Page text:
Day­dreams In Me­mo­riam

Hello Mr. Magazine - - CONTENTS - Shawn Bin­der


On Jan­uary 6th, 2001, the lo­cal news re­ported that a man dressed in a sweat­shirt, blue jeans, and run­ning shoes had been found ly­ing face up on the pave­ment, his arms out­stretched, a small spot of blood stain­ing the ground un­der him. The man was dis­cov­ered on the Her­itage Trail, a 30-mile stretch of as­phalt where run­ners jogged in the brisk win­ter weather, and where sad boys went to kill them­selves.

I was eleven at the time, eat­ing my Fruit Loops be­fore school as the re­port played on the kitchen tele­vi­sion. The po­lice claimed they were treat­ing it as a homi­cide, although sui­cide had not been ruled out. The word “sui­cide” rang in my ears like other dirty words you knew at that age but didn’t truly un­der­stand.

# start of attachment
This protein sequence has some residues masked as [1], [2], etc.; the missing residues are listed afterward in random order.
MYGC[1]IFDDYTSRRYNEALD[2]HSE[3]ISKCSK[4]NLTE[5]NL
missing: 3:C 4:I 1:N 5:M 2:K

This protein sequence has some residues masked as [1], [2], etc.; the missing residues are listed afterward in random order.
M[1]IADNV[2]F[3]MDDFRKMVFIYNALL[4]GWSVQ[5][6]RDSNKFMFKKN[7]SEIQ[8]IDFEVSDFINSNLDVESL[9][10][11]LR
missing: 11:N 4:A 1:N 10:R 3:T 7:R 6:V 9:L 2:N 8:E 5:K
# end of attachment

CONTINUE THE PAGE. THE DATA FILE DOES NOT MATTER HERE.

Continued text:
The bridge where the man jumped was a mile away from my mid­dle school, and a week later I de­cided to crunch through the snow to see where it had hap­pened. The bridge tow­er­ing above me cast a dark shadow in the late af­ter­noon, as the frost cov­ered shrub­bery of the woods spilt onto the path from ei­ther side. The bridge, some fifty feet in the air, was used by the towns­peo­ple to cross over on their way back from their of­fice jobs in NYC. I looked up to the spot I imag­ined he had jumped from and thought to my­self, “This is not a sure-fire way to die.”